The RA’s collection – including works by Gainsborough, Constable, Turner and Reynolds – is based upon 250 years of diploma works, a piece of art that every new member, or RA Elect, must donate to the Academy before receiving a diploma and thereby becoming an Academician proper. The diplomas are printed using the same copper plate used since 1769, and signed by the current sovereign.
The infamous drunken rant
It took four decades for the RA’s reputation to recover from an outrageous speech given by then president Sir Alfred Munnings at the Academy’s annual dinner in 1949, broadcast live on BBC radio. He had been sitting next to Winston Churchill, who quite possibly egged him on. In the speech, Munnings, clearly the worse for wear, mocked modern art and said that Churchill had asked him, “If I saw Picasso coming down the street, would you join me in kicking him in the something, something?” The answer? “Yesh!”
The oldest art school
The Royal Academy is also the oldest art school in the United Kingdom. Referred to as “the Schools”, even though there is just one, it was set up in 1769 with an intake of 77 students; it now offers postgraduate degrees. It was the first ever institution in Britain to offer art education to the public.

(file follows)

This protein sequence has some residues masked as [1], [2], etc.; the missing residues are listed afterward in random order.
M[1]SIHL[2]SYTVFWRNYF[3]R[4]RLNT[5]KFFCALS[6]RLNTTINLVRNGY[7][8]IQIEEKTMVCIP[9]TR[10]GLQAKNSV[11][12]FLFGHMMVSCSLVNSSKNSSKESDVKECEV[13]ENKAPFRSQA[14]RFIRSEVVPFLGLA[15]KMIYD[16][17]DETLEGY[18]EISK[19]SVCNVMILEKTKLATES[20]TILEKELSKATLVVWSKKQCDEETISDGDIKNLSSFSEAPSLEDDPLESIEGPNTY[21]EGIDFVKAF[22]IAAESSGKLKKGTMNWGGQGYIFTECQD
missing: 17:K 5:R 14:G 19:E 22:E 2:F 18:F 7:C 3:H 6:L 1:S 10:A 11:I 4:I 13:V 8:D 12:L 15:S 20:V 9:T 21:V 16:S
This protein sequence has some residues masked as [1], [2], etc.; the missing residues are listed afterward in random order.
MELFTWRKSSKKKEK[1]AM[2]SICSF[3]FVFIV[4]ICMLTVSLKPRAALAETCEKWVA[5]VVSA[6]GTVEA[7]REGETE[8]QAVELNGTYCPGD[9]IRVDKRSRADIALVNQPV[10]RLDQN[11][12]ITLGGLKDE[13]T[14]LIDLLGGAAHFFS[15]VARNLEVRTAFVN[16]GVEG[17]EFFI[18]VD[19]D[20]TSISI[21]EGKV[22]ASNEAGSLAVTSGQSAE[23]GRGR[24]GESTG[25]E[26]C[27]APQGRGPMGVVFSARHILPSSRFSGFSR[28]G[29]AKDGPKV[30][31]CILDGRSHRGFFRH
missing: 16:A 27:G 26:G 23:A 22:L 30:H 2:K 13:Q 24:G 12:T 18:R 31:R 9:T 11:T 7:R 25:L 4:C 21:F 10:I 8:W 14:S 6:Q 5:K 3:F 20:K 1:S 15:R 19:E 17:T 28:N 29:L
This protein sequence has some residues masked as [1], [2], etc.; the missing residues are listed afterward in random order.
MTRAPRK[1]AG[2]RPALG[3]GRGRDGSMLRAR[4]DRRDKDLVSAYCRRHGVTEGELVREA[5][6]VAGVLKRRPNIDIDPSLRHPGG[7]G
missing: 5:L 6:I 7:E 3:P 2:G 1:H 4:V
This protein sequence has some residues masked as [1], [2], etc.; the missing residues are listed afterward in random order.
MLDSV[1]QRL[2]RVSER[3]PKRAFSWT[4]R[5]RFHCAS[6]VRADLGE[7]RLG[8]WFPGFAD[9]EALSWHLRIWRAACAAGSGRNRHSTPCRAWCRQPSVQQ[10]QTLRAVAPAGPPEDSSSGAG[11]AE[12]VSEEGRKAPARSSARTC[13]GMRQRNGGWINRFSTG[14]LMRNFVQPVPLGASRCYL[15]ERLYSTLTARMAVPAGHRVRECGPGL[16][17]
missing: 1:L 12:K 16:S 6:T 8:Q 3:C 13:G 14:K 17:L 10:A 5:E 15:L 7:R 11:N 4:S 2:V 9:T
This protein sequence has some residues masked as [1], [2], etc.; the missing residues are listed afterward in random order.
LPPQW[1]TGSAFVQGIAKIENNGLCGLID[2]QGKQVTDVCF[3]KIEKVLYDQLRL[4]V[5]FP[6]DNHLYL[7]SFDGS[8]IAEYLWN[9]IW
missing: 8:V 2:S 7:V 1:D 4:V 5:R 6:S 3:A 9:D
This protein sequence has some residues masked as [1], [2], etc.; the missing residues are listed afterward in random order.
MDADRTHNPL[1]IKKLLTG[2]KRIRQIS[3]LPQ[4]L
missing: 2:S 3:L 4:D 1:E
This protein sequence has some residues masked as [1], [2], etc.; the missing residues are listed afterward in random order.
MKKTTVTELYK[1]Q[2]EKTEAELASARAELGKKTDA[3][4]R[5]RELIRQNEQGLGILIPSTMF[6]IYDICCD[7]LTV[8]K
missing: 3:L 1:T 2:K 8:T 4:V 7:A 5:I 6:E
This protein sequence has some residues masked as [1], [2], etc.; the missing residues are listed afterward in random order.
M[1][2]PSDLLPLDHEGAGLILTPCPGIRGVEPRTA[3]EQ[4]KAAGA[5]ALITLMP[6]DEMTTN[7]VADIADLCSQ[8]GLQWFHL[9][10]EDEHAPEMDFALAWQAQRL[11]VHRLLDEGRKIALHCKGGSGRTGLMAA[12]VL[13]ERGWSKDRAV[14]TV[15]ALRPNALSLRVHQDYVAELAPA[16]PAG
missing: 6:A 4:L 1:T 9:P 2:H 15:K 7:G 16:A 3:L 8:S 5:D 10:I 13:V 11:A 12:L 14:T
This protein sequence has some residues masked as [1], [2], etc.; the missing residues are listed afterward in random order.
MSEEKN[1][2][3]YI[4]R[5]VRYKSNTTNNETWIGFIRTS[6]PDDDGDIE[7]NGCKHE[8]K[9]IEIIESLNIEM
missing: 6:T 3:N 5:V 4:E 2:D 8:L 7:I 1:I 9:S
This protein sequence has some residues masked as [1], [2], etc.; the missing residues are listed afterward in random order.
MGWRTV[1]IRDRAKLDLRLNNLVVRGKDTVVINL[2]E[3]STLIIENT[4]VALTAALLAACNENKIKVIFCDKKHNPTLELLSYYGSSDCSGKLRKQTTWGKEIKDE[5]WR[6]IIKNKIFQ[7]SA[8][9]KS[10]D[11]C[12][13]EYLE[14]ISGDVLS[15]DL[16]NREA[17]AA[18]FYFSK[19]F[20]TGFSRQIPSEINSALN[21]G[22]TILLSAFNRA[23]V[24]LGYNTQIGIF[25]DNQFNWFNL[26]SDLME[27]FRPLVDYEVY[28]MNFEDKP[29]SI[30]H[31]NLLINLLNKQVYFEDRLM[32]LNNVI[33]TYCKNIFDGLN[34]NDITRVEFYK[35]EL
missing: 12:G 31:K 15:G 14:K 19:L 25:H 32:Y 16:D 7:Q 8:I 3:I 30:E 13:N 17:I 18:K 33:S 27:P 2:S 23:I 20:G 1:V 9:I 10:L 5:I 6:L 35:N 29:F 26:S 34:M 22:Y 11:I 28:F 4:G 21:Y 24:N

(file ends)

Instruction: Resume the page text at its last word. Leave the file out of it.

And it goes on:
With the opening on 19th May of the new bridge designed by Royal Academician David Chipperfield, the Academy’s Burlington House and Burlington Gardens will be joined together above ground for the first time. Chipperfield’s bridge is part of a £56 million redevelopment, part funded with a £12.7 million National Lottery Fund grant. The redevelopment will double the size of the Academy’s public spaces, adding new galleries, a lecture theatre and cafés.
The Academy has a priceless collection of antique silverware, some of which dates back to the 1770s, kept in a vault below the building. The tradition has now fizzled out, but new Academicians often used to present the RA with a piece of silver, as well as their diploma work. As artistic fortunes can waver, the collection includes several teaspoons.
The red-collar guards
The RA has its own guards-cum-guides. The Red Collars are the public face of the Academy, meeting and greeting all visitors, from the Queen downwards. They wear the same uniform – with its signature red collar – as workers at Buckingham Palace. In the past they have posed as life models for Academicians.
Saved by Da Vinci
In 1962, the Academy was in dire financial straits, and decided to sell one of its greatest treasures: a Leonardo da Vinci drawing of the Virgin and Child with St Anne and St John the Baptist. There were fears that it would be taken overseas by a foreign buyer – but a public campaign raised enoughs funds to buy it for the nation, and it’s now on display at the National Gallery. Today an important source of income for the RA is the 100,000-plus Friends of the Academy, who each pay £60–£180 a year, bringing in an annual revenue of more than £11 million.
The Private Life of the Royal Academy is on Saturday 12th May at 9pm on BBC2